agency for fisheries, should be invited to prepare a report, based on
information provided by its member States, on the actions listed above and,
more generally, on progress made in improving the sustainability of fisheries,
for consideration by the FAO Committee on Fisheries and for submission to the
Secretary-General of the United Nations.  Such a report would be relevant to
the review of ocean issues recommended by the Commission in subsection 2
below.


                2.  International cooperation and coordination

44.  The Commission on Sustainable Development, in order to enhance
implementation of the commitment set forth in section F of chapter 17 of
Agenda 21 to promote regular intergovernmental review and consideration,
within the United Nations system, of general marine and coastal issues,
including environment and development matters, agrees on the need:

     (a) To better identify priorities for action at the global level to
promote conservation and sustainable use of the marine environment;

     (b) For better coordination among the relevant United Nations
organizations and intergovernmental financial institutions;

     (c) To ensure sound scientific, environmental, economic and social
advice on these issues.

45.  The Commission therefore recommends that the Economic and Social Council
approve the following conclusions as regards addressing these issues, subject
to the outcome of the special session of the General Assembly in 1997 at which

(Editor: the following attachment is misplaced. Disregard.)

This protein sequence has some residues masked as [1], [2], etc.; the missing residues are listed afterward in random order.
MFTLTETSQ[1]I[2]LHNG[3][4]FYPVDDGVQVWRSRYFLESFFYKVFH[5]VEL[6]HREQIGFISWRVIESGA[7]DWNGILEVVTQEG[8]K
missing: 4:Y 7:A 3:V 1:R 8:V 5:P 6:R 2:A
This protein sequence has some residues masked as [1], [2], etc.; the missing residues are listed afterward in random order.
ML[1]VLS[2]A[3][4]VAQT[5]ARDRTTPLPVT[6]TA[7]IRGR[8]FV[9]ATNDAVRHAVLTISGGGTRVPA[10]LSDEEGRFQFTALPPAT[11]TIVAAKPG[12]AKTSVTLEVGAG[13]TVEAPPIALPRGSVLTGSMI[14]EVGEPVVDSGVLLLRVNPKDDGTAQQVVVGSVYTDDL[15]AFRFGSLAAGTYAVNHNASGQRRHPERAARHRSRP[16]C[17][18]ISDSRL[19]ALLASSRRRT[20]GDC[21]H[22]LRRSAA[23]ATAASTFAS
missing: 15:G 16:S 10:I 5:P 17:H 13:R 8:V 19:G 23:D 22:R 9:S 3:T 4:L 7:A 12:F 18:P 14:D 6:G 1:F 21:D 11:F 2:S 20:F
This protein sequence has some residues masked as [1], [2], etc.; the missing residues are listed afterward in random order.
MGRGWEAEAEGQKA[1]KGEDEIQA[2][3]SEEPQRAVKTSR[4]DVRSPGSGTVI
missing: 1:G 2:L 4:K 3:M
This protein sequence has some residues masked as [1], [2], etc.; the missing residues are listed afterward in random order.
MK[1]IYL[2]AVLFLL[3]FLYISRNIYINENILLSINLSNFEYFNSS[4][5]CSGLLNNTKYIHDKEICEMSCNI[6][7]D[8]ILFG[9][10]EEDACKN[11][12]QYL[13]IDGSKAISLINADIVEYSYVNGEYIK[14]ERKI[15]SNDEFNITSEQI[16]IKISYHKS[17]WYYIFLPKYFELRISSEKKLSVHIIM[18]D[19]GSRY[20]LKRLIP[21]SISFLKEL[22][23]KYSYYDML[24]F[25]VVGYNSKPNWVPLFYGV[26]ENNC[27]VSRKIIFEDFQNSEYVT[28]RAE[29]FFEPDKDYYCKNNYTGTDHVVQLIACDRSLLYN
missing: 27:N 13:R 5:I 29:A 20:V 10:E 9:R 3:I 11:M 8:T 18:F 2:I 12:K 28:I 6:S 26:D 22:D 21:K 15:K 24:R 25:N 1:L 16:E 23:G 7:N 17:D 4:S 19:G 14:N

the Assembly will, inter alia, decide on the future work programme of the
Commission:

     (a) There should be a periodic overall review by the Commission of all
aspects of the marine environment and its related issues, as described in
chapter 17 of Agenda 21, and for which the overall legal framework is provided
by the United Nations Convention on the Law of the Sea. 21/  This review
should cover other chapters and provisions of Agenda 21 directly related to
the marine environment.  This review should draw upon reports of the United
Nations Environment Programme (UNEP), and those of other relevant United
Nations bodies and international organizations in their respective fields,
coordinated by the Administrative Committee on Coordination (ACC) Subcommittee
on Oceans and Coastal Areas.  Other modalities for the review should be
decided by the Commission on Sustainable Development.  The results of such
reviews should be considered by the General Assembly under an agenda item
entitled "Oceans and the law of the sea";

     (b) In order to address the need for improved coordination, the
Secretary-General should be invited to review the working of the ACC
Subcommittee on Oceans and Coastal Areas, with a view to improving its status
and effectiveness, including the need for closer inter-agency links between,
inter alia, the secretariat of the Subcommittee and UNEP;

     (c) The Secretary-General and the executive heads of the agencies and
organizations of the United Nations system sponsoring the Joint Group of
Experts on the Scientific Aspects of Marine Environmental Protection (GESAMP)
should be invited to review the Group's terms of reference, composition and
methods of work, with a view to improving its effectiveness and
comprehensiveness while maintaining its status as a source of agreed,
independent scientific advice.


         Decision 4/16.  Review of the implementation of the Programme of
                         Action for the Sustainable Development of Small
                         Island Developing States*

                (*  For the discussion, see chapter VII below.)


                          A.  Overall considerations

1.   The Commission recalls that the Global Conference on the Sustainable
Development of Small Island Developing States, held in 1994, adopted the
Programme of Action for the Sustainable Development of Small Island Developing
States to promote concrete action at the national, regional and international
levels in 15 priority areas, with provisions for an initial review in 1996.